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Indonesia

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Background:
The Dutch began to colonize Indonesia in the early 17th century; Japan occupied the islands from 1942 to 1945. Indonesia declared its independence after Japan's surrender, but it required four years of intermittent negotiations, recurring hostilities, and UN mediation before the Netherlands agreed to transfer sovereignty in 1949. Indonesia's first free parliamentary election after decades of repressive rule took place in 1999. Indonesia is now the world's third-largest democracy, the world's largest archipelagic state, and home to the world's largest Muslim population. Current issues include: alleviating poverty, improving education, preventing terrorism, consolidating democracy after four decades of authoritarianism, implementing economic and financial reforms, stemming corruption, holding the military and police accountable for past human rights violations, addressing climate change, and controlling avian influenza. In 2005, Indonesia reached a historic peace agreement with armed separatists in Aceh, which led to democratic elections in Aceh in December 2006. Indonesia continues to face low intensity armed resistance by the separatist Free Papua Movement.



Location:
Southeastern Asia, archipelago between the Indian Ocean and the Pacific Ocean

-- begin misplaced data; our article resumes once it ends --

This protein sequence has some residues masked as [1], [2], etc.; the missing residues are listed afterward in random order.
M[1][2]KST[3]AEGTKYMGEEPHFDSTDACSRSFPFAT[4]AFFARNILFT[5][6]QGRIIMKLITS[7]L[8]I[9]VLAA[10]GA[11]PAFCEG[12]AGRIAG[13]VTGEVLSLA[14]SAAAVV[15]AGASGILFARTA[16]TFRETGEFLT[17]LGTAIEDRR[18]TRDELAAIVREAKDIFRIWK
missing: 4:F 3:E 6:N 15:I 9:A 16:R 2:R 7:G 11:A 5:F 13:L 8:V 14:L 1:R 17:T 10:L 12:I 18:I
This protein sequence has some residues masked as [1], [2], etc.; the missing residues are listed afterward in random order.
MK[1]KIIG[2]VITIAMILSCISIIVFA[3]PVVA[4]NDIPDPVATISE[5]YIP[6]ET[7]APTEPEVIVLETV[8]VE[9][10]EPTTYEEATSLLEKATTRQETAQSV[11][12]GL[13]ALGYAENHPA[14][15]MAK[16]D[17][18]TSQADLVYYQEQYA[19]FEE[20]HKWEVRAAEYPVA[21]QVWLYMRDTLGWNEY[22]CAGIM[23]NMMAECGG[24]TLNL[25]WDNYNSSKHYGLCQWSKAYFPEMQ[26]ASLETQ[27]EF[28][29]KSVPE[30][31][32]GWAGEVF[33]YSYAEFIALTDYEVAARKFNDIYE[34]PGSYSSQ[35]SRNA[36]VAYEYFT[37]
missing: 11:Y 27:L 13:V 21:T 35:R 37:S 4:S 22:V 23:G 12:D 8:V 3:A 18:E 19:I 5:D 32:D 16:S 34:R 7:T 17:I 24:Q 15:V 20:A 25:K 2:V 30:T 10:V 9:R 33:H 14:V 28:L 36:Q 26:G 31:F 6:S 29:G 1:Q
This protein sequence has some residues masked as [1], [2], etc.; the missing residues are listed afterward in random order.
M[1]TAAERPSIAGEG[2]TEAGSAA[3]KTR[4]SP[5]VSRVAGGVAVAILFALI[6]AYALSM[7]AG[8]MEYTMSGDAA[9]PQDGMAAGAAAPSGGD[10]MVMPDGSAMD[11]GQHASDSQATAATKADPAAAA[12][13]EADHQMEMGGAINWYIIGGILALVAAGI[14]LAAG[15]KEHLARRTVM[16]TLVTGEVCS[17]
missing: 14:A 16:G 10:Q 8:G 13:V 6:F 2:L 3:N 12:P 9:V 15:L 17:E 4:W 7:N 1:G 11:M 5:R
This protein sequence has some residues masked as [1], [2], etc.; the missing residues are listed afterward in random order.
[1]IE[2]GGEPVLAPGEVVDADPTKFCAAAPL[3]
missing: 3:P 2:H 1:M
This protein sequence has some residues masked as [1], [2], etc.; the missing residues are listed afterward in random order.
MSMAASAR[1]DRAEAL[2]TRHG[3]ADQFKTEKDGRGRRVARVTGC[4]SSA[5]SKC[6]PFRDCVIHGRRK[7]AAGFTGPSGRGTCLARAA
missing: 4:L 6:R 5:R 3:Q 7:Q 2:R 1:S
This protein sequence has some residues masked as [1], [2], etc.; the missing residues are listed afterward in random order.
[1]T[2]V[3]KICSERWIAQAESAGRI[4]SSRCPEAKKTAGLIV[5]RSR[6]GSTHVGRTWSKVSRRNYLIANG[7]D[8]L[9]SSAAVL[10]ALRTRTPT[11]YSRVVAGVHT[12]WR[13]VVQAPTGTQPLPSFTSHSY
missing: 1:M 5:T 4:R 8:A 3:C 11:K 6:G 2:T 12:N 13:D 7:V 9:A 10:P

Geographic coordinates:
5 00 S, 120 00 E

Map references:
Southeast Asia

Area:
total: 1,904,569 sq km
country comparison to the world: 16
land: 1,811,569 sq km
water: 93,000 sq km

Area - comparative:
slightly less than three times the size of Texas

Land boundaries:
total: 2,830 km
border countries: Timor-Leste 228 km, Malaysia 1,782 km, Papua New Guinea 820 km

Coastline:
54,716 km

Maritime claims:
measured from claimed archipelagic straight baselines
territorial sea: 12 nm
exclusive economic zone: 200 nm

Climate:
Current Weather
tropical; hot, humid; more moderate in highlands

Terrain:
mostly coastal lowlands; larger islands have interior mountains

Elevation extremes:
lowest point: Indian Ocean 0 m
highest point: Puncak Jaya 5,030 m

Natural resources:
petroleum, tin, natural gas, nickel, timber, bauxite, copper, fertile soils, coal, gold, silver

Land use:
arable land: 11.03%
permanent crops: 7.04%
other: 81.93% (2005)

Irrigated land:
45,000 sq km (2003)

Total renewable water resources:
2,838 cu km (1999)

Freshwater withdrawal (domestic/industrial/agricultural):
total: 82.78 cu km/yr (8%/1%/91%)
per capita: 372 cu m/yr (2000)

Natural hazards:
occasional floods; severe droughts; tsunamis; earthquakes; volcanoes; forest fires

Environment - current issues:
deforestation; water pollution from industrial wastes, sewage; air pollution in urban areas; smoke and haze from forest fires

Environment - international agreements:
party to: Biodiversity, Climate Change, Climate Change-Kyoto Protocol, Desertification, Endangered Species, Hazardous Wastes, Law of the Sea, Ozone Layer Protection, Ship Pollution, Tropical Timber 83, Tropical Timber 94, Wetlands
signed, but not ratified: Marine Life Conservation

Geography - note:
archipelago of 17,508 islands (6,000 inhabited); straddles equator; strategic location astride or along major sea lanes from Indian Ocean to Pacific Ocean



Population:
242,968,342 (July 2010 est.)
country comparison to the world: 4

Age structure:
0-14 years: 27.7% (male 34,276,146/female 33,094,836)
15-64 years: 66.2% (male 80,806,409/female 80,065,855)
65 years and over: 6.1% (male 6,504,559/female 8,220,537) (2010 est.)

Median age:
total: 27.9 years
male: 27.4 years
female: 28.4 years (2010 est.)

Population growth rate:
1.097% (2010 est.)
country comparison to the world: 118